On April 25, 2016, the U.S. Fourth Circuit Court of Appeals ruled in a case involving unpaid trainees, but the scope of its ruling was narrower than decisions about unpaid interns made by the Second and Eleventh Circuit Courts of Appeals, as well as by U.S. District Courts in New York and California.
The next time Alabama voters go to the polls, they will have the opportunity to confirm Alabama’s status as a right-to-work state by approving a constitutional amendment.
In an earlier post, I explained about how two U.S. Circuit Courts of Appeals had adopted the new primary beneficiary test to determine whether or not an intern should be paid. In that post, I suggested that two courts “leaned” in different directions on this issue, primarily because of the interns in one case were performing work that didn’t appear to be related to their education whereas the interns in the other case were performing work that appeared to be related to their education.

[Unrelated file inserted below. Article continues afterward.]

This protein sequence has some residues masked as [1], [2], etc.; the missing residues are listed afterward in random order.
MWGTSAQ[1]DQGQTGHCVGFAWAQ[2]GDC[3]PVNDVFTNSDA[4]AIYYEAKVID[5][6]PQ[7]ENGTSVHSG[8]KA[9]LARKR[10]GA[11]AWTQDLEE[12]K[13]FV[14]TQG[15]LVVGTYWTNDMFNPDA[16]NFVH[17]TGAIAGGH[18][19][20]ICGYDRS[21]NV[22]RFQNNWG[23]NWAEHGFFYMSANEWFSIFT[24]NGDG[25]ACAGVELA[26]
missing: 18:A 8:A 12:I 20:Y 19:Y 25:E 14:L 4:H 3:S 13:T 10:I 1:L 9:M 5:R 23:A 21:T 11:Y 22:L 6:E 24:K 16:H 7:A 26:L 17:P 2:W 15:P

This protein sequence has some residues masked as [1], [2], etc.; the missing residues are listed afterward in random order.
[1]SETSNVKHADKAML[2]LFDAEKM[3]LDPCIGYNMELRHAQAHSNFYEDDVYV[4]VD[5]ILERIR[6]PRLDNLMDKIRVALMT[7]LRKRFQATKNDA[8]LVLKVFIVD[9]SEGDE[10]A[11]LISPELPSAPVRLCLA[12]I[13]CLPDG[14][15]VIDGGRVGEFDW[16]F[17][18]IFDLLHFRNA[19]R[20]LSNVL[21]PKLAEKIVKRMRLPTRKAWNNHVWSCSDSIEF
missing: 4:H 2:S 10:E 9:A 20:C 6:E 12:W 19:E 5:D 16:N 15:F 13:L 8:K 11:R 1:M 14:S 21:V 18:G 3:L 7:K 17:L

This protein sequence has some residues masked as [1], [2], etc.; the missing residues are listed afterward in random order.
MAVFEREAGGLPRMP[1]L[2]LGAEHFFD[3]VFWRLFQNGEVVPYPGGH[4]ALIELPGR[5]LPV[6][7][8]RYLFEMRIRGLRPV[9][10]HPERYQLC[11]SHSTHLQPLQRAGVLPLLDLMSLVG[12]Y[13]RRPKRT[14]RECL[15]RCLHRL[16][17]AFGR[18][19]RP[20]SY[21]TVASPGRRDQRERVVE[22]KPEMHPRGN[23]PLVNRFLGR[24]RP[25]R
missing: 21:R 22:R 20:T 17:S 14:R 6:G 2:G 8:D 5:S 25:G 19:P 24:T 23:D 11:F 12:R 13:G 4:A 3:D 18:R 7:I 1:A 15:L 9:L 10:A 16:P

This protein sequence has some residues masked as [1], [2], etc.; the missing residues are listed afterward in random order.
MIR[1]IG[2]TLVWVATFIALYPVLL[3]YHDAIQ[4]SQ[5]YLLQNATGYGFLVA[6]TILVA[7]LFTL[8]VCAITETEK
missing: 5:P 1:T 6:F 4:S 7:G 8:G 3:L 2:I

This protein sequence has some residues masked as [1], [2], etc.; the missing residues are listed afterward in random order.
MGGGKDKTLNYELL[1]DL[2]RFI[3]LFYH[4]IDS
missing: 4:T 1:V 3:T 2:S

In a previous post, I addressed the subject of unpaid interns and how two circuit courts of appeal had enunciated a new “primary beneficiary test” in addressing litigation of this issue.